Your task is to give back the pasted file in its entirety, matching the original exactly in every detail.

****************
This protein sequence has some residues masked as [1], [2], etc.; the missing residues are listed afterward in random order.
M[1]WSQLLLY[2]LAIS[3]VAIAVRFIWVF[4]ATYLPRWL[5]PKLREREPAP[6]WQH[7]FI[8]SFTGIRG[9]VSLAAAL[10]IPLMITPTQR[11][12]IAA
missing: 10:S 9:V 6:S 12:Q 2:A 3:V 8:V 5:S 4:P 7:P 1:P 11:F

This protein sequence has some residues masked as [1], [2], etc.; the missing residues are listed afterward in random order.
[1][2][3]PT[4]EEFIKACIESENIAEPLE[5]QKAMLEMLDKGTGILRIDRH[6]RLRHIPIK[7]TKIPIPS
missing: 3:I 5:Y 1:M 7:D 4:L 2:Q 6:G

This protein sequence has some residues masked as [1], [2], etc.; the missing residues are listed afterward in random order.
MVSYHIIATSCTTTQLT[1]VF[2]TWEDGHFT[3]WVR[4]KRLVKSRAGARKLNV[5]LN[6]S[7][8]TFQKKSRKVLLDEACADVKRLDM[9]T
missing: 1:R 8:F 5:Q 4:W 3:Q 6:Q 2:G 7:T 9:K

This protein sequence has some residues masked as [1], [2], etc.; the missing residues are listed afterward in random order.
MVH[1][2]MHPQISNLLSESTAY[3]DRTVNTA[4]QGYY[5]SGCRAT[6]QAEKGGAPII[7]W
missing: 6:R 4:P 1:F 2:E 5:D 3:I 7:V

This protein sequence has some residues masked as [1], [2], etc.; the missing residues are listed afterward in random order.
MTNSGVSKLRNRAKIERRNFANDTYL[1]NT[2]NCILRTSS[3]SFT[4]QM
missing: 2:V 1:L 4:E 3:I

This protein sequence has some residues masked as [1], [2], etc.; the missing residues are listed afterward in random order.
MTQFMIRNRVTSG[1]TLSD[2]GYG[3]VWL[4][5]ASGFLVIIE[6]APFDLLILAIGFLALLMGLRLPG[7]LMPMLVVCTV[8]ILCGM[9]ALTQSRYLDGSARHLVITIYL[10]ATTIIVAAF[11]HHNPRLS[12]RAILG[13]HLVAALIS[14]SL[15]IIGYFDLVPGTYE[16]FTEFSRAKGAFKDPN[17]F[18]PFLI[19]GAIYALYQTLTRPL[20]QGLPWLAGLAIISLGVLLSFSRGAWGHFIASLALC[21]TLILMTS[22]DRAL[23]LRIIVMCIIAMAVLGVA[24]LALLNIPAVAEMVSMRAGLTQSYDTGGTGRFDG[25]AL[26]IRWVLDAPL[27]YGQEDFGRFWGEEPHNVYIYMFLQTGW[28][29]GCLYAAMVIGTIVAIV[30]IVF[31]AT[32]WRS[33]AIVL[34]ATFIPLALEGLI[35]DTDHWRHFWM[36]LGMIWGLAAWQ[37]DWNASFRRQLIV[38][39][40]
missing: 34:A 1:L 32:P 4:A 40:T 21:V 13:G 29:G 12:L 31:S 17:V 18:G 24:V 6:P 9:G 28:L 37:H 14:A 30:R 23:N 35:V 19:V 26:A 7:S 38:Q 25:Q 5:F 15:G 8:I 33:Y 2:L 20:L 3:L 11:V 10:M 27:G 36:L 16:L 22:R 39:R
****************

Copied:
This protein sequence has some residues masked as [1], [2], etc.; the missing residues are listed afterward in random order.
M[1]WSQLLLY[2]LAIS[3]VAIAVRFIWVF[4]ATYLPRWL[5]PKLREREPAP[6]WQH[7]FI[8]SFTGIRG[9]VSLAAAL[10]IPLMITPTQR[11][12]IAA
missing: 10:S 9:V 6:S 12:Q 2:A 3:V 8:V 5:S 4:P 7:P 1:P 11:F

This protein sequence has some residues masked as [1], [2], etc.; the missing residues are listed afterward in random order.
[1][2][3]PT[4]EEFIKACIESENIAEPLE[5]QKAMLEMLDKGTGILRIDRH[6]RLRHIPIK[7]TKIPIPS
missing: 3:I 5:Y 1:M 7:D 4:L 2:Q 6:G

This protein sequence has some residues masked as [1], [2], etc.; the missing residues are listed afterward in random order.
MVSYHIIATSCTTTQLT[1]VF[2]TWEDGHFT[3]WVR[4]KRLVKSRAGARKLNV[5]LN[6]S[7][8]TFQKKSRKVLLDEACADVKRLDM[9]T
missing: 1:R 8:F 5:Q 4:W 3:Q 6:Q 2:G 7:T 9:K

This protein sequence has some residues masked as [1], [2], etc.; the missing residues are listed afterward in random order.
MVH[1][2]MHPQISNLLSESTAY[3]DRTVNTA[4]QGYY[5]SGCRAT[6]QAEKGGAPII[7]W
missing: 6:R 4:P 1:F 2:E 5:D 3:I 7:V

This protein sequence has some residues masked as [1], [2], etc.; the missing residues are listed afterward in random order.
MTNSGVSKLRNRAKIERRNFANDTYL[1]NT[2]NCILRTSS[3]SFT[4]QM
missing: 2:V 1:L 4:E 3:I

This protein sequence has some residues masked as [1], [2], etc.; the missing residues are listed afterward in random order.
MTQFMIRNRVTSG[1]TLSD[2]GYG[3]VWL[4][5]ASGFLVIIE[6]APFDLLILAIGFLALLMGLRLPG[7]LMPMLVVCTV[8]ILCGM[9]ALTQSRYLDGSARHLVITIYL[10]ATTIIVAAF[11]HHNPRLS[12]RAILG[13]HLVAALIS[14]SL[15]IIGYFDLVPGTYE[16]FTEFSRAKGAFKDPN[17]F[18]PFLI[19]GAIYALYQTLTRPL[20]QGLPWLAGLAIISLGVLLSFSRGAWGHFIASLALC[21]TLILMTS[22]DRAL[23]LRIIVMCIIAMAVLGVA[24]LALLNIPAVAEMVSMRAGLTQSYDTGGTGRFDG[25]AL[26]IRWVLDAPL[27]YGQEDFGRFWGEEPHNVYIYMFLQTGW[28][29]GCLYAAMVIGTIVAIV[30]IVF[31]AT[32]WRS[33]AIVL[34]ATFIPLALEGLI[35]DTDHWRHFWM[36]LGMIWGLAAWQ[37]DWNASFRRQLIV[38][39][40]
missing: 34:A 1:L 32:P 4:A 40:T 21:V 13:G 29:G 12:L 31:S 17:V 18:G 24:V 6:P 9:G 28:L 37:H 14:A 30:R 23:N 35:V 19:V 26:A 7:S 38:Q 25:Q 5:F 15:G 8:I 33:Y 2:L 20:L 3:L 11:V 10:M 27:G 36:L 16:L 22:R 39:R